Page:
The only international journalists left in Mariupol

By | March 21, 2022

Mstyslav Chernov reports:

I knew Russian forces would see the eastern port city of Mariupol as a strategic prize because of its location on the Sea of Azov. So on the evening of Feb. 23, I headed there with my long-time colleague Evgeniy Maloletka, a Ukrainian photographer for The Associated Press, in his white Volkswagen van.

On the way, we started worrying about spare tires, and found online a man nearby willing to sell to us in the middle of the night. We explained to him and to a cashier at the all-night grocery store that we were preparing for war. They looked at us like we were crazy.

We pulled into Mariupol at 3:30 a.m. The war started an hour later.

About a quarter of Mariupol’s 430,000 residents left in those first days, while they still could. But few people believed a war was coming, and by the time most realized their mistake, it was too late.

One bomb at a time, the Russians cut electricity, water, food supplies and finally, crucially, the cell phone, radio and television towers. The few other journalists in the city got out before the last connections were gone and a full blockade settled in.

The absence of information in a blockade accomplishes two goals.

Chaos is the first. People don’t know what’s going on, and they panic. At first I couldn’t understand why Mariupol fell apart so quickly. Now I know it was because of the lack of communication.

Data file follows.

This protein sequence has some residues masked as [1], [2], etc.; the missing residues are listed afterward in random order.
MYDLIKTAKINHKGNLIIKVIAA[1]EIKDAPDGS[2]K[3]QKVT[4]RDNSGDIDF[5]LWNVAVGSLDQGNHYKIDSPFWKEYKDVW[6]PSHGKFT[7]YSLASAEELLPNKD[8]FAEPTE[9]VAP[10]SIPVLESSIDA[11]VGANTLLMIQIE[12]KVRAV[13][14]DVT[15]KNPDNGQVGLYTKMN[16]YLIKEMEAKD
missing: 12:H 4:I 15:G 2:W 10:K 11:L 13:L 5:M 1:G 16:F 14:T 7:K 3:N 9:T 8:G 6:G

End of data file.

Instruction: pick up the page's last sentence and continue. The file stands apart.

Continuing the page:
Impunity is the second goal. With no information coming out of a city, no pictures of demolished buildings and dying children, the Russian forces could do whatever they wanted. If not for us, there would be nothing.

That’s why we took such risks to be able to send the world what we saw, and that’s what made Russia angry enough to hunt us down.

I have never, ever felt that breaking the silence was so important.

The deaths came fast. On Feb. 27, we watched as a doctor tried to save a little girl hit by shrapnel. She died.

A second child died, then a third. Ambulances stopped picking up the wounded because people couldn’t call them without a signal, and they couldn’t navigate the bombed-out streets.

The doctors pleaded with us to film families bringing in their own dead and wounded, and let us use their dwindling generator power for our cameras. No one knows what’s going on in our city, they said. [Continue reading…]

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